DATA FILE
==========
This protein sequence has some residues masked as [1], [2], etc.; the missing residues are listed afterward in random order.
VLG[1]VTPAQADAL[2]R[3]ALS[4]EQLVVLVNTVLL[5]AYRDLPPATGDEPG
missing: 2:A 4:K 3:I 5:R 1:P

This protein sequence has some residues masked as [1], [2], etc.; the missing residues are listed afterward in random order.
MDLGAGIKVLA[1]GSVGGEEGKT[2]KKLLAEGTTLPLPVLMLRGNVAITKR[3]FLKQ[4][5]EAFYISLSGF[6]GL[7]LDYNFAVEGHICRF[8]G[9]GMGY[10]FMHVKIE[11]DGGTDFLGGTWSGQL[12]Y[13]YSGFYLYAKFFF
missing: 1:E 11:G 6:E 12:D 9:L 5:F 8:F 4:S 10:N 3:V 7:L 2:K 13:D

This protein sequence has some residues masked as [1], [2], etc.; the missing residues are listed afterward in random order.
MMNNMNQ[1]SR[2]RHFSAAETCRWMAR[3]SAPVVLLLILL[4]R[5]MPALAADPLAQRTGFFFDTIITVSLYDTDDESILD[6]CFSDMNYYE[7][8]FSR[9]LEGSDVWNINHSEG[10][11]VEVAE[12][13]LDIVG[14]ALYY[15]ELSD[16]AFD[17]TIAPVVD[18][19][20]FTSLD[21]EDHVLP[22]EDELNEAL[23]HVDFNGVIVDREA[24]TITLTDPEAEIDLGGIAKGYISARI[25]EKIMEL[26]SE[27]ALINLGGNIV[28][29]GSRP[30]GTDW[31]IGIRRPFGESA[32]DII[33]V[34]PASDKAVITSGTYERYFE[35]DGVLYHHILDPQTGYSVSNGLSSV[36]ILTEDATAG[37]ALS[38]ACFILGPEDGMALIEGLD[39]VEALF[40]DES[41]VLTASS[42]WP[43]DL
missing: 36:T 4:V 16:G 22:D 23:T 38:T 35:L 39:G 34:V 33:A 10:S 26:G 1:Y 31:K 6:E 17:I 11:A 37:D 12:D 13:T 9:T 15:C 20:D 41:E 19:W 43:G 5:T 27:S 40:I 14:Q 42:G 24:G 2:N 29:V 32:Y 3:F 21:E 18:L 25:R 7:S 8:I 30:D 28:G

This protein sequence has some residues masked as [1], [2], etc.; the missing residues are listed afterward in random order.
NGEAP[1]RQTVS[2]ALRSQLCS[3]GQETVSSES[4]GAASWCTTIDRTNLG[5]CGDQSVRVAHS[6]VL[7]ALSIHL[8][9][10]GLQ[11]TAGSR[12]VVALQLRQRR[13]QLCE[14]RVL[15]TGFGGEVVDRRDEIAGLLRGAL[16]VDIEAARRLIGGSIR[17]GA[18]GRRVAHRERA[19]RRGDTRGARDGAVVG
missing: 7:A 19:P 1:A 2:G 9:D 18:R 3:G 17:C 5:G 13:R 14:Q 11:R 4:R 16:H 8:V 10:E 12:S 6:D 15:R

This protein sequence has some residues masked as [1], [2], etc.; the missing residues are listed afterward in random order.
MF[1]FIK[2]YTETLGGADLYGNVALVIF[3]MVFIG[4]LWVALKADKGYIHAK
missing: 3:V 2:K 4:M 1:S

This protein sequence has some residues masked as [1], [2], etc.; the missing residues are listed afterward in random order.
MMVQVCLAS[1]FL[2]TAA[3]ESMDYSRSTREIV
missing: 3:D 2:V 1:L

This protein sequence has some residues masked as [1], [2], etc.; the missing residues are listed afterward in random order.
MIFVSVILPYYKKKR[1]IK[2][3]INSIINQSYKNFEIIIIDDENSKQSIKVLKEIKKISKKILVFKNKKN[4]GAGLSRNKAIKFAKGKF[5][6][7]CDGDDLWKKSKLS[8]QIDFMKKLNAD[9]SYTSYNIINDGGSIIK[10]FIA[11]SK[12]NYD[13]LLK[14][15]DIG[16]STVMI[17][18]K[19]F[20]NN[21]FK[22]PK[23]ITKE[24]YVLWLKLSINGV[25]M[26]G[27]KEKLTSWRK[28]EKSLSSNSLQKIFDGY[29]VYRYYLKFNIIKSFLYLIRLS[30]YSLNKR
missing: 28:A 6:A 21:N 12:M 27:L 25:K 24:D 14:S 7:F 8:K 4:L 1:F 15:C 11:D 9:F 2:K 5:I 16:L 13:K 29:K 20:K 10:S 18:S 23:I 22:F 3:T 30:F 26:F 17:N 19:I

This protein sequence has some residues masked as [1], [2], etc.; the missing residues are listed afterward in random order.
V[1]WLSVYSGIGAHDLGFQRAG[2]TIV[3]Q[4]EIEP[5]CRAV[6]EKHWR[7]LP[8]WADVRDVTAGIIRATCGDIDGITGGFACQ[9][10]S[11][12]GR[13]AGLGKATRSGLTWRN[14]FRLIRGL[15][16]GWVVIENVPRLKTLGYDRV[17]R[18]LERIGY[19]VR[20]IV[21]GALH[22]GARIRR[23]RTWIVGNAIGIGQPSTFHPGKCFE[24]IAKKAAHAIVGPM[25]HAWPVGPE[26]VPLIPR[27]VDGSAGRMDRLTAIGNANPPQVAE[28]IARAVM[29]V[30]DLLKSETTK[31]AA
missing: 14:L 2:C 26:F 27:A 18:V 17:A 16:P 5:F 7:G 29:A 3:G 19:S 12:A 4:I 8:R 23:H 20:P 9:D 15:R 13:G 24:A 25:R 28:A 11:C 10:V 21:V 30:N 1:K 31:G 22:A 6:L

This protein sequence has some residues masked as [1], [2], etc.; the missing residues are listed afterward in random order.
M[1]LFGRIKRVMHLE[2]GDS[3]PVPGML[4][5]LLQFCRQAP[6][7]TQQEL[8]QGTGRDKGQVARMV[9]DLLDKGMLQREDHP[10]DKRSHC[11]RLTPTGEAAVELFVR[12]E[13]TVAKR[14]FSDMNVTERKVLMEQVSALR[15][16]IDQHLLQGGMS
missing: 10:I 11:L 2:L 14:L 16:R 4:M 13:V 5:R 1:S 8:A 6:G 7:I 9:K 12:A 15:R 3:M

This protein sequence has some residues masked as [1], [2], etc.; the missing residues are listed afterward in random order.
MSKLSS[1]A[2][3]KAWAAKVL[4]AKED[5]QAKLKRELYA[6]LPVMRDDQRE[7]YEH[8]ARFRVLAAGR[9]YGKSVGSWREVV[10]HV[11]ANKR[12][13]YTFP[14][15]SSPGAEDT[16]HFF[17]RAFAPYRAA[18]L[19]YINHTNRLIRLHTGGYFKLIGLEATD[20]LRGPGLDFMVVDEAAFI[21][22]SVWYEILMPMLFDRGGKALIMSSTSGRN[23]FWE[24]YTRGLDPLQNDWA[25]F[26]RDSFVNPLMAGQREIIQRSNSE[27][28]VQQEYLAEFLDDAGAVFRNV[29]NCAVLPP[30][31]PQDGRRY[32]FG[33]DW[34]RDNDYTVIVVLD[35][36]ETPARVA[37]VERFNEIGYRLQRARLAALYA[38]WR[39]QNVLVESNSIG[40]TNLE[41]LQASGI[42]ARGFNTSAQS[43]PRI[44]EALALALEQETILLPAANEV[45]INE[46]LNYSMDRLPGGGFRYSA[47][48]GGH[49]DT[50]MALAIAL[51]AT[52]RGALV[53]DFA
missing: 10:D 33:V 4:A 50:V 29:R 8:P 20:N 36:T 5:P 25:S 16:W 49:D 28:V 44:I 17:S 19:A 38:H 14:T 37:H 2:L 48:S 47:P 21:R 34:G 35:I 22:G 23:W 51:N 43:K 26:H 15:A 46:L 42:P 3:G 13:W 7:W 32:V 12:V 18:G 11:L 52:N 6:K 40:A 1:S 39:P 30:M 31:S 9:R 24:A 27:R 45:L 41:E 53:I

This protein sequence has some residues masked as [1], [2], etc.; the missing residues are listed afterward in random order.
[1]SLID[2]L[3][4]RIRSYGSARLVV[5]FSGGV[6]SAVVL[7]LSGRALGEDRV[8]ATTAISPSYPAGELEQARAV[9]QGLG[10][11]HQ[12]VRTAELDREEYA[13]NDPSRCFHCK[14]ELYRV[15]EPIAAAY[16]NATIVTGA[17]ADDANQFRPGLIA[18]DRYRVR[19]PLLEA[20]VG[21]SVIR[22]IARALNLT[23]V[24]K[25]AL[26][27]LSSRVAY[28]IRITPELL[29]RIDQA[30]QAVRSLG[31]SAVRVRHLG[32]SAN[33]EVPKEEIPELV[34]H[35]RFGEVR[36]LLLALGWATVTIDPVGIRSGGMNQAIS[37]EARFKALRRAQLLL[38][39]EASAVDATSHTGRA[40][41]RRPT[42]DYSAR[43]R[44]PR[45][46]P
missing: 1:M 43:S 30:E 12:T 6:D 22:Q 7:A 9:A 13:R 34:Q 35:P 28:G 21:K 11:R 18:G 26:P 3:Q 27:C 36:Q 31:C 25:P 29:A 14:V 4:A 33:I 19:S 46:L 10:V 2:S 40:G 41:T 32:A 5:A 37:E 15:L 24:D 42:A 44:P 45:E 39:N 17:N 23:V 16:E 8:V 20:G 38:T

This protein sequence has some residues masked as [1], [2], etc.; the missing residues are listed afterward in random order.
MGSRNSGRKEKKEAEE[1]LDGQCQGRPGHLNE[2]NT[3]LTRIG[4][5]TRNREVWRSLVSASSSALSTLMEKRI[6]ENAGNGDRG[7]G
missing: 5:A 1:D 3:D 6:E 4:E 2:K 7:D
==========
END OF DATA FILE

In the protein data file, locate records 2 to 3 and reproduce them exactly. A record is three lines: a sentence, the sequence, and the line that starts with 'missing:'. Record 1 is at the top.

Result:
This protein sequence has some residues masked as [1], [2], etc.; the missing residues are listed afterward in random order.
MDLGAGIKVLA[1]GSVGGEEGKT[2]KKLLAEGTTLPLPVLMLRGNVAITKR[3]FLKQ[4][5]EAFYISLSGF[6]GL[7]LDYNFAVEGHICRF[8]G[9]GMGY[10]FMHVKIE[11]DGGTDFLGGTWSGQL[12]Y[13]YSGFYLYAKFFF
missing: 1:E 11:G 6:E 12:D 9:L 5:F 8:F 4:S 10:N 3:V 7:L 2:K 13:D

This protein sequence has some residues masked as [1], [2], etc.; the missing residues are listed afterward in random order.
MMNNMNQ[1]SR[2]RHFSAAETCRWMAR[3]SAPVVLLLILL[4]R[5]MPALAADPLAQRTGFFFDTIITVSLYDTDDESILD[6]CFSDMNYYE[7][8]FSR[9]LEGSDVWNINHSEG[10][11]VEVAE[12][13]LDIVG[14]ALYY[15]ELSD[16]AFD[17]TIAPVVD[18][19][20]FTSLD[21]EDHVLP[22]EDELNEAL[23]HVDFNGVIVDREA[24]TITLTDPEAEIDLGGIAKGYISARI[25]EKIMEL[26]SE[27]ALINLGGNIV[28][29]GSRP[30]GTDW[31]IGIRRPFGESA[32]DII[33]V[34]PASDKAVITSGTYERYFE[35]DGVLYHHILDPQTGYSVSNGLSSV[36]ILTEDATAG[37]ALS[38]ACFILGPEDGMALIEGLD[39]VEALF[40]DES[41]VLTASS[42]WP[43]DL
missing: 36:T 4:V 16:G 22:D 23:T 38:T 35:L 39:G 34:V 33:A 10:S 26:G 1:Y 31:K 6:E 17:I 11:A 37:D 12:D 13:T 9:T 15:C 20:D 41:E 19:W 43:G 5:T 27:S 40:I 14:Q 42:G 24:G 2:N 29:V 32:Y 3:F 21:E 18:L 25:R 7:S 8:I 30:D 28:G